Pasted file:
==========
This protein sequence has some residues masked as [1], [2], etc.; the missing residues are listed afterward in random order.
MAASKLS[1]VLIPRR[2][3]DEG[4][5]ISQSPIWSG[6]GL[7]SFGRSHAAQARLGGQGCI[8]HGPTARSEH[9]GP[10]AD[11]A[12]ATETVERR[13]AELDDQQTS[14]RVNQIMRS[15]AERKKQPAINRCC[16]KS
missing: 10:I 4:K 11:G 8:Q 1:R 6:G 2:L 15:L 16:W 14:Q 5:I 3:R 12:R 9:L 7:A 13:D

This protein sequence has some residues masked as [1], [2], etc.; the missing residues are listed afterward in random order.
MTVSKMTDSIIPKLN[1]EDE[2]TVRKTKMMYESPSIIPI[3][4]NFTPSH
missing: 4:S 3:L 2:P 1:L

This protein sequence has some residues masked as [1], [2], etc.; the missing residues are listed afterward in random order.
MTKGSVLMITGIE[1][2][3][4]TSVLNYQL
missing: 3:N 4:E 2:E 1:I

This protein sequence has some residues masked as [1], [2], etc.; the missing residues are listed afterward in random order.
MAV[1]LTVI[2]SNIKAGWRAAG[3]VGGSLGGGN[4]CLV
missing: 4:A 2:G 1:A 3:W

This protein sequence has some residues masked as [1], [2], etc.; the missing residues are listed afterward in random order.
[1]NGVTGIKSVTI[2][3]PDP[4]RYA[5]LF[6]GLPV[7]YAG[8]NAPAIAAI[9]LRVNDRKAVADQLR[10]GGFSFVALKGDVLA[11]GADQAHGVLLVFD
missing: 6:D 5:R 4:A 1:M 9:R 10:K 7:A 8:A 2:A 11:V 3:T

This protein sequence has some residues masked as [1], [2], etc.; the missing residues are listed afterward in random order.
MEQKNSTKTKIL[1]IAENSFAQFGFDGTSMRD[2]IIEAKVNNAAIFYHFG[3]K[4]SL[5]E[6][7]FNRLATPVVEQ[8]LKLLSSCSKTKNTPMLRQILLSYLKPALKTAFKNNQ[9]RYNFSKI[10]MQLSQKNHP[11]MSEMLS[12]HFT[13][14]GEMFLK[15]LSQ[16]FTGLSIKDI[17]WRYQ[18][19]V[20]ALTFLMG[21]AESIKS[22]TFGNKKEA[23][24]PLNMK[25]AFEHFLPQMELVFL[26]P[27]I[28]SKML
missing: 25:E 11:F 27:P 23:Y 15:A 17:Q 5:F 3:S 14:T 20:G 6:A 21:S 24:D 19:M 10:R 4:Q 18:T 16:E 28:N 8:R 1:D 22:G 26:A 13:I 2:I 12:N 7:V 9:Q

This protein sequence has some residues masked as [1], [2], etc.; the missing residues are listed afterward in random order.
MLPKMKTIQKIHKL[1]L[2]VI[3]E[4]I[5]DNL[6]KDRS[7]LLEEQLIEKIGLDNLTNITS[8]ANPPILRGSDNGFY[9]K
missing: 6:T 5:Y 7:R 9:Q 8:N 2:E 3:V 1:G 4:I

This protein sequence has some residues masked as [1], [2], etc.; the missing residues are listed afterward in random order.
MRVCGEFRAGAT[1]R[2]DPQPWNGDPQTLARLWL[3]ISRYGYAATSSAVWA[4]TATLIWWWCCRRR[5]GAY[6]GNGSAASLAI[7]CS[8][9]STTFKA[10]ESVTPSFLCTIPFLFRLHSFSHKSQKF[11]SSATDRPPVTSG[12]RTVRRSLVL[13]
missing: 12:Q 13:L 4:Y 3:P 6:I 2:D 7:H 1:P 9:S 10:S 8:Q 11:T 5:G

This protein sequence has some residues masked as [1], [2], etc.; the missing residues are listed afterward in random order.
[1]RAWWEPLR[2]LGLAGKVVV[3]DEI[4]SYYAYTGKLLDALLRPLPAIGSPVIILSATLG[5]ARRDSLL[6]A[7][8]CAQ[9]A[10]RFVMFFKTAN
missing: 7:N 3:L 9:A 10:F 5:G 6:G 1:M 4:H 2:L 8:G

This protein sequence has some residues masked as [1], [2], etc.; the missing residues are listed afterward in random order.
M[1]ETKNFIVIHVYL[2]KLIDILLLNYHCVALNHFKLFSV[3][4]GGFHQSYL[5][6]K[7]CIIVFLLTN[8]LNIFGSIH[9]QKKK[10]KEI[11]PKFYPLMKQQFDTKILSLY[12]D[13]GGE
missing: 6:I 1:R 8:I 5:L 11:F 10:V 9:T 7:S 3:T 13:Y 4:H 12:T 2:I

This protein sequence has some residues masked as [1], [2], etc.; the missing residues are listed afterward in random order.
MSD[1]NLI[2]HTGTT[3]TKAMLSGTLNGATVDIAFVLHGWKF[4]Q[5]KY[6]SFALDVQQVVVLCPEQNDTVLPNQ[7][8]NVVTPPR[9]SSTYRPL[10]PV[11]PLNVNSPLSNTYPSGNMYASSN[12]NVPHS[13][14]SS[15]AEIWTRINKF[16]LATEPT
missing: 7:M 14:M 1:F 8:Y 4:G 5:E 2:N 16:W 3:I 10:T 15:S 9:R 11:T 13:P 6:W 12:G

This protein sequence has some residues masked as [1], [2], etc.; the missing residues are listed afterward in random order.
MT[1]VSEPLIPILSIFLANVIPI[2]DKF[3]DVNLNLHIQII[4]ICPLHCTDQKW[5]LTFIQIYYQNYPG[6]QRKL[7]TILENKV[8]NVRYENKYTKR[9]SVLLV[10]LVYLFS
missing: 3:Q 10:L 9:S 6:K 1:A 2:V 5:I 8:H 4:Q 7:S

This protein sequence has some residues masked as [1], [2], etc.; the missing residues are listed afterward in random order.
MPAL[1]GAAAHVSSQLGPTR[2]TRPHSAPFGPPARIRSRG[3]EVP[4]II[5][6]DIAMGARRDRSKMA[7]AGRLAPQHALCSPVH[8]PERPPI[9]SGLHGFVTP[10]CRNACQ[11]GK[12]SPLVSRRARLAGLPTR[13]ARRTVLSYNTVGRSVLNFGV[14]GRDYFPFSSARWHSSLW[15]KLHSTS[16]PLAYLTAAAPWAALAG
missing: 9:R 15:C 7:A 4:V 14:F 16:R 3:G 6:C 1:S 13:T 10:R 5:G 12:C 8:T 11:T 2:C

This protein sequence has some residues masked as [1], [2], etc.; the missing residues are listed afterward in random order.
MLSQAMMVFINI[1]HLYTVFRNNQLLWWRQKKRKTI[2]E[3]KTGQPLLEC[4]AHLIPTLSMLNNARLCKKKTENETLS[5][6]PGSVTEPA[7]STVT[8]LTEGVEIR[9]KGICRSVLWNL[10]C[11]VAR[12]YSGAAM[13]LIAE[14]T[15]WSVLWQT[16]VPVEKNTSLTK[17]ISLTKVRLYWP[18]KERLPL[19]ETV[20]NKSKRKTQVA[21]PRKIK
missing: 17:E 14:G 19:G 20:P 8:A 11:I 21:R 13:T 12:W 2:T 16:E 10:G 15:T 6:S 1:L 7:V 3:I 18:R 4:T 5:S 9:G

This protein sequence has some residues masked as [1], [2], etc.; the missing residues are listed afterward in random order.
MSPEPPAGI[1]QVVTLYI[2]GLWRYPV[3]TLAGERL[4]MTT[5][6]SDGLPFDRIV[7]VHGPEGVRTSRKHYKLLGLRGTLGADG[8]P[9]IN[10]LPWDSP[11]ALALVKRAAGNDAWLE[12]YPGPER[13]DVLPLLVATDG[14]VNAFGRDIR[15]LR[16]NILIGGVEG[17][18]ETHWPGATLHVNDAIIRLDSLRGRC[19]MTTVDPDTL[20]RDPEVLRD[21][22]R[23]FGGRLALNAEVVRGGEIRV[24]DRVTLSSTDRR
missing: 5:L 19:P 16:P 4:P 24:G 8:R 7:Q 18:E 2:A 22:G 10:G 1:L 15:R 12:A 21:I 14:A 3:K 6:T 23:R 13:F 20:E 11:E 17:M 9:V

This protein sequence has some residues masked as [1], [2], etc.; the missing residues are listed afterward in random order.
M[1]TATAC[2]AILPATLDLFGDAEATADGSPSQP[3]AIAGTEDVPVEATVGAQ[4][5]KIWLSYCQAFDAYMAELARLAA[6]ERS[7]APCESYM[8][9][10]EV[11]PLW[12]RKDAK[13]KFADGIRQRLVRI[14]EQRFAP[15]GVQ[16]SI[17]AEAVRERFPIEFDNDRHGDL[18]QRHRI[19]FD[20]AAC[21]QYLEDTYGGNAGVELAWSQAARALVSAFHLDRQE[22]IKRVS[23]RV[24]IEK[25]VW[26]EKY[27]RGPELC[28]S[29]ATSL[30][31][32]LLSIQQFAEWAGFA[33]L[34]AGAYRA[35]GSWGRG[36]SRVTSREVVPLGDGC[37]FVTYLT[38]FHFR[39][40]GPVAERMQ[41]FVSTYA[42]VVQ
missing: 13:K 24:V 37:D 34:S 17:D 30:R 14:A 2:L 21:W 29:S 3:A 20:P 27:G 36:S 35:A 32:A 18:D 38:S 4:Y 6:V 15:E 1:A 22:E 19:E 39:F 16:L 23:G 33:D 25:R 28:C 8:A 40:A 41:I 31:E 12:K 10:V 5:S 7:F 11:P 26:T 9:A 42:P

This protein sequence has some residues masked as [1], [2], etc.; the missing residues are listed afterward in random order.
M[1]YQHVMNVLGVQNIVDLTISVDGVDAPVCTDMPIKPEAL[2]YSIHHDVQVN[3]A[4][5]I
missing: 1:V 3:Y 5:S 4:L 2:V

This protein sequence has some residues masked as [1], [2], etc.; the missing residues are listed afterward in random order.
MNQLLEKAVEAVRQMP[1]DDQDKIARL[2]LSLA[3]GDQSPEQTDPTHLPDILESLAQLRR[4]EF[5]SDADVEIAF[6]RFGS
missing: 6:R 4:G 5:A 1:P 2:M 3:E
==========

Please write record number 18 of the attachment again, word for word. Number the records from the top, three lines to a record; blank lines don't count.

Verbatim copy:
This protein sequence has some residues masked as [1], [2], etc.; the missing residues are listed afterward in random order.
MNQLLEKAVEAVRQMP[1]DDQDKIARL[2]LSLA[3]GDQSPEQTDPTHLPDILESLAQLRR[4]EF[5]SDADVEIAF[6]RFGS
missing: 6:R 4:G 5:A 1:P 2:M 3:E